Having followed BiFab’s struggles in recent months, and seen the passion of all those involved in the Ready for Renewal campaign calling for the delivery of good quality renewables jobs in Fife, the fact that French company EDF is apparently sending most of the work for constructing the jackets for the £2bn Neart na Gaoithe (NnG) windfarm overseas becomes all the more nonsensical.
This offshore windfarm will be fewer than 10 miles off the coast of Fife, virtually visible to folk standing on the foreshore on a clear day, yet the skilled BiFab workers based at Methil and Burntisland who have been desperate for work will miss out on most of it.
Instead, most of the jackets will be constructed 8,000 miles away in Indonesia using steel most likely sourced 10,000 miles away, and the structures will then be dragged by boat halfway across the world to be set up in situ. Hardly helping the fight against climate change.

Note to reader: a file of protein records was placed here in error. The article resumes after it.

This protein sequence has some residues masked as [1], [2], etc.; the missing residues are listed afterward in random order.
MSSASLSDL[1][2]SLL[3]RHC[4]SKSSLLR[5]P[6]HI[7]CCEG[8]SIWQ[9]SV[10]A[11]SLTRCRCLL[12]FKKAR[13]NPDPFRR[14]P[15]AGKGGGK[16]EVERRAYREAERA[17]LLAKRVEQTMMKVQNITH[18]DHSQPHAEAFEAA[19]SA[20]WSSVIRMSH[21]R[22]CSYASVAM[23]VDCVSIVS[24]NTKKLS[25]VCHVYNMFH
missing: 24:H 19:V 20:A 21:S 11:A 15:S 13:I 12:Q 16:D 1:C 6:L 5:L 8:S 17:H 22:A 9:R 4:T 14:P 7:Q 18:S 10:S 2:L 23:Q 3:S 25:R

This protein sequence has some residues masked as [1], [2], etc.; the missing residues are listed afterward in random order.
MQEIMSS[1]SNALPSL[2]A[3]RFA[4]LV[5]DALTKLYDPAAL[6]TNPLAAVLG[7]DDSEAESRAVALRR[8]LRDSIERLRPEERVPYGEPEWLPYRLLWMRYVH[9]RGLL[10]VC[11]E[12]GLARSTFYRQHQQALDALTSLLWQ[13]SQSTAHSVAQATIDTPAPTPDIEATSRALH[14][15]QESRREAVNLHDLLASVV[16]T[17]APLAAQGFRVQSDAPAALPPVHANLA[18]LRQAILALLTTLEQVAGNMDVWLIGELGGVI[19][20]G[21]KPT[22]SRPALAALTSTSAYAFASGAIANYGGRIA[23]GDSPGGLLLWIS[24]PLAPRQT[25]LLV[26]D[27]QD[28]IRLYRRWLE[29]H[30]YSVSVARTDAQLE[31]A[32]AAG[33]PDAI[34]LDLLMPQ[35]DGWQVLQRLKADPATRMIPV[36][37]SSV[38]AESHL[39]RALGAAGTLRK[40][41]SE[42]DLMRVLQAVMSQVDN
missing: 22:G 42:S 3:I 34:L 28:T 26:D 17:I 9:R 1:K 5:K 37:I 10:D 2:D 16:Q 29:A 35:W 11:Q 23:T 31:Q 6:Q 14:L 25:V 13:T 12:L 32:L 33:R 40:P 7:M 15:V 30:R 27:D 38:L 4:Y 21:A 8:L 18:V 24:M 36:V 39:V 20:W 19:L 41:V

Don’t get me wrong: I’m not getting all parochial. I know how market forces work, and I know how competition works.
But if Fife has yards and a workforce ready and raring to go just a stone’s throw away from where the finished article will sit, one just wonders if Scotland is at a hugely critical crossroads when it comes to our renewables future.
This should have been a fantastic opportunity to get the BiFab yards busy again.
Instead, the wind turbines, when finished, could well sit as a permanent insult to local communities in Fife – taunting hard-working folk like the proverbial ‘here’s what you could have won’ in Bullseye.
There’s talk of BiFab yet being given contracts for eight of the 50-odd jackets, and that’s a thrown bone that I’m sure will be welcomed.
It’s not enough though.
In my opinion it’s only right and fair to expect that if such a development is on someone’s doorstep, the bulk of the benefits should therefore go to that person.
One might describe this as a scandal, but the fact the loopholes exist to allow this sort of thing to occur means companies like EDF are only doing what they consider best for business – not necessary what’s right.
Unless the Scottish and UK government intervene in some shape or form to ensure proportions of future contracts are awarded to Scottish firms through specific contractual clauses, then this will happen again and again and again.